Any commissions earned by the organization would qualify for the fundraising exemption so that they will not owe B&O tax on the commissions.
Example: The PTA puts on a ski swap event one weekend a year in the high school gym. The PTA uses the funds to support various projects at the school. The PTA arranges for local businesses that sell ski equipment and individuals to provide new and used ski equipment for sale during the event.
In this case, the PTA is making consignment sales for the owners of the goods. The PTA must collect retail sales tax on the gross proceeds of all sales. While the PTA qualifies for the fundraising exemption from the B&O tax on the commission it receives, the sales themselves are not exempt from sales tax.
Under these circumstances the PTA will then take the following steps:
Remit the retail sales tax collected from the sale of product on behalf of the businesses to the Department or to the business if the business is registered with the Department of Revenue. The businesses are then required to remit the retail sales tax to the Department when they file their excise tax returns.
Remit the retail sales tax collected from the sale of product on behalf of individuals to the Department. The PTA will remit this when filing its excise tax return.
Report the gross proceeds from all sales under the Retailing B&O tax section of the excise tax return. The PTA will then take a deduction for the entire amount under the Retailing B&O section as “consignment sales.” The PTA will not report the amount of commission received under the Service and Other Activities B&O tax section because the commission qualifies for the fundraising exemption.
- Report the gross proceeds from all sales under the Retail Sales Tax section of the excise tax return. The PTA will then take a deduction for the amount of equipment sales attributable to the businesses as “Sales tax remitted by registered consignors.” After taking this deduction, the amount of equipment sales remaining should equal the amount of equipment sales attributable to individuals. The PTA will remit the retail sales tax based on this amount to the Department.
For more information, see our Special Notice, Tax Reporting for Consignment Sales.
Online sales in conjunction with a commercial business: Subject to retail sales tax
Sales of yearbooks, school rings, and spirit wear are often made through online stores of commercial businesses. The student, parent, guardian, etc., will purchase these items directly from the business. The nonprofit organization receives a commission from these sales. In this case, the commercial business is making retail sales directly to the purchaser and must collect retail sales and pay the retailing B&O tax on the gross proceeds, if the business has nexus in Washington. The business is not eligible for the qualified fundraising activity exemptions from B&O tax and sale tax.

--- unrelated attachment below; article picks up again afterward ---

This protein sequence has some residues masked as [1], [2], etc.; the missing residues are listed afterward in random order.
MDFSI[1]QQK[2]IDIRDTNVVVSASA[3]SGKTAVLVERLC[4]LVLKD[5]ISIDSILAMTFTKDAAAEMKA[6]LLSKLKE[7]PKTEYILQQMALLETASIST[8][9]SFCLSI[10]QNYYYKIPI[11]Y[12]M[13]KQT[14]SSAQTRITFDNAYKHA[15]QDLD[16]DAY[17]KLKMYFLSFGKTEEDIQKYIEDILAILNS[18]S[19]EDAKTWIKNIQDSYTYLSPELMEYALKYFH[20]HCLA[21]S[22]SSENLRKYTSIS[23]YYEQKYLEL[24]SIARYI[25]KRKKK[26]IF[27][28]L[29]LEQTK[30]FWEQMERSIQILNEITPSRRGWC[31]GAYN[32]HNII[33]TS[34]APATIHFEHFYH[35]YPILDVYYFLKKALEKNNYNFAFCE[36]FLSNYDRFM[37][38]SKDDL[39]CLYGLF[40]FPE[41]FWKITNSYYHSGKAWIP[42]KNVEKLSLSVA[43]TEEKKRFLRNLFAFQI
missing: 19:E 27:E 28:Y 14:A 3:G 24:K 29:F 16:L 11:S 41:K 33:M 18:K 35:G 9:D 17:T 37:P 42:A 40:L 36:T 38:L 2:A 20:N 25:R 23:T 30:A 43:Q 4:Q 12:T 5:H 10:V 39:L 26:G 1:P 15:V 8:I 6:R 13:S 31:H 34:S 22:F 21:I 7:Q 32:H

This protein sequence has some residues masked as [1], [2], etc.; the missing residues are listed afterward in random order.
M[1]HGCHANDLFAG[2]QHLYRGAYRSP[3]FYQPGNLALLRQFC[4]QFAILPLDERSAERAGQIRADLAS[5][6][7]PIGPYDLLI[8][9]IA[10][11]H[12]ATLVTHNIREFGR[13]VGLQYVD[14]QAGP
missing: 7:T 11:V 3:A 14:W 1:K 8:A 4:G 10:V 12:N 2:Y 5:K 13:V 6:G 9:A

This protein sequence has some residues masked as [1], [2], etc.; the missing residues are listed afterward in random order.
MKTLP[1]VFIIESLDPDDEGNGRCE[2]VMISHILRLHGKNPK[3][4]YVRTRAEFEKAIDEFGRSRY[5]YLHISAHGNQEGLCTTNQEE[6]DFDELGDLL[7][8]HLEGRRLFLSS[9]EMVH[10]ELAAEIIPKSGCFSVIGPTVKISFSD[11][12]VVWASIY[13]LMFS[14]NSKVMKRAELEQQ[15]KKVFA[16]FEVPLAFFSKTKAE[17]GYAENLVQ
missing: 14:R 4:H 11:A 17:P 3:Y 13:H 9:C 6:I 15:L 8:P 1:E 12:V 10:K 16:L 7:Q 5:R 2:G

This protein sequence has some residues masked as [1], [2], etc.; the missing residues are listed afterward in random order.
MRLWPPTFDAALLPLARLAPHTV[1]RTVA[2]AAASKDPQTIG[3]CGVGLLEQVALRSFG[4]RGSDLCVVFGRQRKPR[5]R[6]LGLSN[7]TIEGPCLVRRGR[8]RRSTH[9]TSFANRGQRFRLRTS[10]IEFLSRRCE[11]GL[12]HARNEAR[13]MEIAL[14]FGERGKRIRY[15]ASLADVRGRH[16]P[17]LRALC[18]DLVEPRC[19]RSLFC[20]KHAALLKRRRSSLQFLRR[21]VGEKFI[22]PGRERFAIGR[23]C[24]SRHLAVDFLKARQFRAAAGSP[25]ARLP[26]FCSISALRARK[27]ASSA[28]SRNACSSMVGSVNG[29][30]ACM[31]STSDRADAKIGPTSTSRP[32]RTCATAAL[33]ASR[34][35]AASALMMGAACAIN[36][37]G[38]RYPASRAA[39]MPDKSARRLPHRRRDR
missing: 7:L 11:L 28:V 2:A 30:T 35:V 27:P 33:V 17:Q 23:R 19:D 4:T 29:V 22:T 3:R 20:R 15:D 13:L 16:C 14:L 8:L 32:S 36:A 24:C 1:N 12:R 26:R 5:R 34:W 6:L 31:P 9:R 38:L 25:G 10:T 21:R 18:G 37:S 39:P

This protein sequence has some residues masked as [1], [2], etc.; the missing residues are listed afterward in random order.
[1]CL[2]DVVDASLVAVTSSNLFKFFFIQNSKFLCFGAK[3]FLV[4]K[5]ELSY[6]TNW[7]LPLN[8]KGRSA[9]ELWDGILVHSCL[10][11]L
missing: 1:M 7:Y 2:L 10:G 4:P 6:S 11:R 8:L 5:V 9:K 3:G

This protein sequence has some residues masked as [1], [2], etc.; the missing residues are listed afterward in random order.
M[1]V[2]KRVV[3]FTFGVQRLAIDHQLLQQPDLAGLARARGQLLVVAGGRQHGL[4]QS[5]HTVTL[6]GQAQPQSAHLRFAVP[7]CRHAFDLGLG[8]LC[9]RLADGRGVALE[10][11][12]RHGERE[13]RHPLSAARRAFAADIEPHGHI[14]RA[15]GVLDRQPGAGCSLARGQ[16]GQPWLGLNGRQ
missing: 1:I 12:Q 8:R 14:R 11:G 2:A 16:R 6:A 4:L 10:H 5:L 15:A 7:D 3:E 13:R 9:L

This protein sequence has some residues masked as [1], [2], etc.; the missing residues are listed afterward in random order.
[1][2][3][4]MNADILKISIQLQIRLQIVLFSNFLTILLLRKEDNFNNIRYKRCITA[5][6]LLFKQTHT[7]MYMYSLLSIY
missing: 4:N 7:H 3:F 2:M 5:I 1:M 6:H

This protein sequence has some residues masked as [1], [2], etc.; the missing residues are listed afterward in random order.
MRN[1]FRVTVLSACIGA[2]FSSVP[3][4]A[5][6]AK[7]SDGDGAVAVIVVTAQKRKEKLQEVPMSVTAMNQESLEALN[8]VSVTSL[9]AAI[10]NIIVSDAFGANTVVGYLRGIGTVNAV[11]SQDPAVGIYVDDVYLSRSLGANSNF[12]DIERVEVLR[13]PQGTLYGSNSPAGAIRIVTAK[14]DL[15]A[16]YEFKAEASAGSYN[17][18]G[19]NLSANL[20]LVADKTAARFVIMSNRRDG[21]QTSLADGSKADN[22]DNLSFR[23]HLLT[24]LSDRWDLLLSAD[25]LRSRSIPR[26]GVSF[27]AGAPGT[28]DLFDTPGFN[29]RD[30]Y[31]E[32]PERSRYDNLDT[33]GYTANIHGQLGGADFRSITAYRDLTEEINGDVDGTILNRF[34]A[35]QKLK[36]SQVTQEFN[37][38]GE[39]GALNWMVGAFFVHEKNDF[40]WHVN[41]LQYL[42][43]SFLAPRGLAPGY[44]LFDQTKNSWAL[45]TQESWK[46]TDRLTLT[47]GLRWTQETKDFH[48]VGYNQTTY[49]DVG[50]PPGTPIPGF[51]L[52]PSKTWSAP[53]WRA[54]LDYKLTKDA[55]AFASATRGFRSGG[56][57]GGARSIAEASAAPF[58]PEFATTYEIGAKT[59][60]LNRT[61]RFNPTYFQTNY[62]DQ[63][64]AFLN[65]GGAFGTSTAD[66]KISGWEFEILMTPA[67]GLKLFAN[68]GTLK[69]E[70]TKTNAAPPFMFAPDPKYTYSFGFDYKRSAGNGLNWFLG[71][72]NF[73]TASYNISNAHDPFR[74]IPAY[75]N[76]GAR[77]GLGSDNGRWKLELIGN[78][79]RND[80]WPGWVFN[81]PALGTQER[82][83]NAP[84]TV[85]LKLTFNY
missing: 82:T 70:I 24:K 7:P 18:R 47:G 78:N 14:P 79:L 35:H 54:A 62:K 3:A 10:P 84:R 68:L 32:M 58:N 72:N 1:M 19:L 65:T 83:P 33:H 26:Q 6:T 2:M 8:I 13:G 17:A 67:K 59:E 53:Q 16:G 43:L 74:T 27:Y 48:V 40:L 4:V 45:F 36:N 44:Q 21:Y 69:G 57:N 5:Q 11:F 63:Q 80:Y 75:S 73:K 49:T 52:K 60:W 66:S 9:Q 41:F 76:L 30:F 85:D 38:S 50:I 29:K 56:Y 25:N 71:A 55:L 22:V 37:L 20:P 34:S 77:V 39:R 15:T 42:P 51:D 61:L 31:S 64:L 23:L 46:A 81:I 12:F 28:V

The ASB or PTA receiving the commission is exempt from the B&O tax, assuming the activity is periodic in nature. If the sales occur on a regular basis, then the commission income received by the ASB or PTA is subject to the B&O tax under the Service and Other Activities classification.
Donations to ASBs, PTAs, PTSAs, and booster clubs
- Cash donations (gifts or contributions) are not subject to B&O tax or retail sales tax as long as the donor does not receive any significant goods or services in exchange for the donation.
- If the donor receives significant goods or services, then the donations are subject to B&O tax and sales tax, if applicable, based on the activity or service provided by the ASB, PTA ,etc. to the donor.
Donated goods and services
- Nonprofit organizations are exempt from use tax on items donated to them.
- Use tax does not apply to goods donated or bailed by a nonprofit organization to a person who uses it for the purpose for which it was originally donated.
- Persons who donate goods to nonprofit charitable organizations or state or local government entities are exempt from use tax if they have had no intervening use of the goods. (RCW 82.12.02595)
Example: A sign maker donates a new reader board for the football field and the labor to install it to the PTA. The PTA does not owe use tax on the sign itself or the labor to install the sign. The PTA then donates the sign to the local high school. The school is also exempt from use tax on the sign and installation labor.